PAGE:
The decision that temporary sheriffs are not compatible with the European Convention has more profound and lasting implications for practitioners to understand

The “temporary sheriffs” decision has been a wake-up call to practitioners and many others to make it their business to find out more about human rights. The principal effect of the decision itself will be to strengthen the integrity of our administration of justice and a judicial appointments board is now inevitable.

What of other implications? Well, on the one hand, whilst there will be a short term disruption of business and a need to appoint more sheriffs to meet demands most of the more alarmist headline predictions of “Barlinnie’s gates swinging open” and a “bigamy bonanza” are unlikely to be fulfilled as test cases are brought forward.

On the other hand, for practitioners the broader, more profound and more lasting implications can only be understood if not only the decision but the reasoning underlying the decision is placed within its context of Article 6 of the European Convention on Human Rights (ECHR) and how the ECHR is to be given further effect in our legal system.

The case itself was decided within the scope of the Lord Advocate’s liability under Section 57(2) of the Scotland Act which provides that “a member of the Scottish Executive has no power to make any subordinate legislation, or to do any other act, so far as the legislation or act is incompatible within any of the Convention rights…” The “act” in question was, of course, a prosecution before a temporary sheriff and the decision was that a temporary sheriff, due to lack of security of tenure, did not constitute an “independent and impartial tribunal” as required by Article 6 of the ECHR (“right to a fair and public hearing”).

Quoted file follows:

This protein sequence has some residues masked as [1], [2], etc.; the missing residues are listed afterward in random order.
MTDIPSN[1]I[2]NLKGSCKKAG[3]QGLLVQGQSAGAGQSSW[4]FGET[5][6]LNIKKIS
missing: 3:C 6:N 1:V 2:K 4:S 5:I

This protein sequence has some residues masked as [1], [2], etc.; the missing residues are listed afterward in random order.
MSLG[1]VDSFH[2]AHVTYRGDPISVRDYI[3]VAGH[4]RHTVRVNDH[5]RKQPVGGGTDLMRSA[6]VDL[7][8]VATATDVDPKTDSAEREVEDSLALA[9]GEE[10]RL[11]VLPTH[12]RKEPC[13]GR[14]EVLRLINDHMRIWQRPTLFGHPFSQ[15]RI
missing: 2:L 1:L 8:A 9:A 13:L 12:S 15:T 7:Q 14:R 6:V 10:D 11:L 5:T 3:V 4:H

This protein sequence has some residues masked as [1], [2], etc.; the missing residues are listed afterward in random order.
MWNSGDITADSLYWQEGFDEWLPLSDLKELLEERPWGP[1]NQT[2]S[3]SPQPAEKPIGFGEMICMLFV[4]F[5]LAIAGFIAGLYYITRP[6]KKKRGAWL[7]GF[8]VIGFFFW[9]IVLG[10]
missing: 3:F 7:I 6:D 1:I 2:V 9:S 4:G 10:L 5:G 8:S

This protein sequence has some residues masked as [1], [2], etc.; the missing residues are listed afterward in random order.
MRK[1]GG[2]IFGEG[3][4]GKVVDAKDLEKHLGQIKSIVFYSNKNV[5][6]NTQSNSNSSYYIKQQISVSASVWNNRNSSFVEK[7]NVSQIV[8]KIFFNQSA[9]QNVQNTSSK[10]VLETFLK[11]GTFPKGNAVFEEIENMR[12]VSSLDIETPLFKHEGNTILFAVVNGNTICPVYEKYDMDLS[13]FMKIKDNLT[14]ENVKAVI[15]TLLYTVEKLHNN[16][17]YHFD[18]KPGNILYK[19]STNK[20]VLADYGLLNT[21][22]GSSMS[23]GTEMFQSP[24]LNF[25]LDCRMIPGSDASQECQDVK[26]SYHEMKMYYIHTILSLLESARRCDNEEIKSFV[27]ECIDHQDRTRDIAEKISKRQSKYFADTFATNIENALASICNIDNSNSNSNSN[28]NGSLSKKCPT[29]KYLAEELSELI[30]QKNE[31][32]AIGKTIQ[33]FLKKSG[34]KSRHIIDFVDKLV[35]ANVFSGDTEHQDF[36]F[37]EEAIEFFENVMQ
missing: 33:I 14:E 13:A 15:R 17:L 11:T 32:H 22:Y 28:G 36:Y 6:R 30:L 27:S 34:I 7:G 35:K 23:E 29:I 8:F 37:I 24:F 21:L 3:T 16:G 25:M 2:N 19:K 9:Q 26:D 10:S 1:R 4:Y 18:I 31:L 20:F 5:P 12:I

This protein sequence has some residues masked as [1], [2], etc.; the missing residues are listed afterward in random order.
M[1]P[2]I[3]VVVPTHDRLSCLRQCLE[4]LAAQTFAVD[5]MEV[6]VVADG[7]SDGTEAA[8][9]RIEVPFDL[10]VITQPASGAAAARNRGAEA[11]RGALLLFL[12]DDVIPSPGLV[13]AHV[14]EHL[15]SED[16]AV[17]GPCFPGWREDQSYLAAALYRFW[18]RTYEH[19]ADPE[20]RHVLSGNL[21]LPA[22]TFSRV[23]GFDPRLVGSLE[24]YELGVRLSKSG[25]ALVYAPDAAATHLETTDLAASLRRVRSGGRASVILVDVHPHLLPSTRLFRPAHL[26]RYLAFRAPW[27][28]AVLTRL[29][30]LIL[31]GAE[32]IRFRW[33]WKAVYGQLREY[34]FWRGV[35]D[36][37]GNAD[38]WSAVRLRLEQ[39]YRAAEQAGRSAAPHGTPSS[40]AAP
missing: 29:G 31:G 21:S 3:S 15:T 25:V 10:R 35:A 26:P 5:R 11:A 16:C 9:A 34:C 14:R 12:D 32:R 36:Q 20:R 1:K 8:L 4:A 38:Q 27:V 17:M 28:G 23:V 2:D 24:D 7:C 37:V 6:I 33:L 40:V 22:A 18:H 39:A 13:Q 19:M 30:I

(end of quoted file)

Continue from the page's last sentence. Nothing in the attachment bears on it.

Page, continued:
The Human Rights Act

Well, one might be tempted to exclaim “you ain’t seen noting yet!” The point is that the full impact of the ECHR, and of Article 6, will only be felt after the Human Rights Act itself comes into force in Scotland and throughout the United Kingdom on October 2, 2000.

From that date, all courts and tribunals must take the ECHR into account and will be required to interpret all legislation, in so far as is possible to do so, in a manner compatible with the ECHR.

It will be unlawful for a “public authority” (not only local authorities but the public functions of a broad range of “quangos”) to act in a way which is incompatible with the ECHR.

An “independent and impartial tribunal” and Article 6 of the ECHR.

Article 6(1) states that “In the determination of his civil rights and obligations or of any criminal charges against him, everyone is entitled to a fair and public hearing within a reasonable time by an independent and impartial tribunal established by law”.

A “fair and public hearing” applies not only to a criminal charge but to “civil rights and obligations”. The rights or obligations in question must be “civil”, have a basis in domestic law and there must be a “determination” of the rights or obligations in questions.  Each condition has an autonomous definition within the ECHR and needs careful analysis but Strasbourg case law provides the following examples which illustrate the broad scope – contracts, land or property disputes, personal injuries, family law, employment law, licences, etc.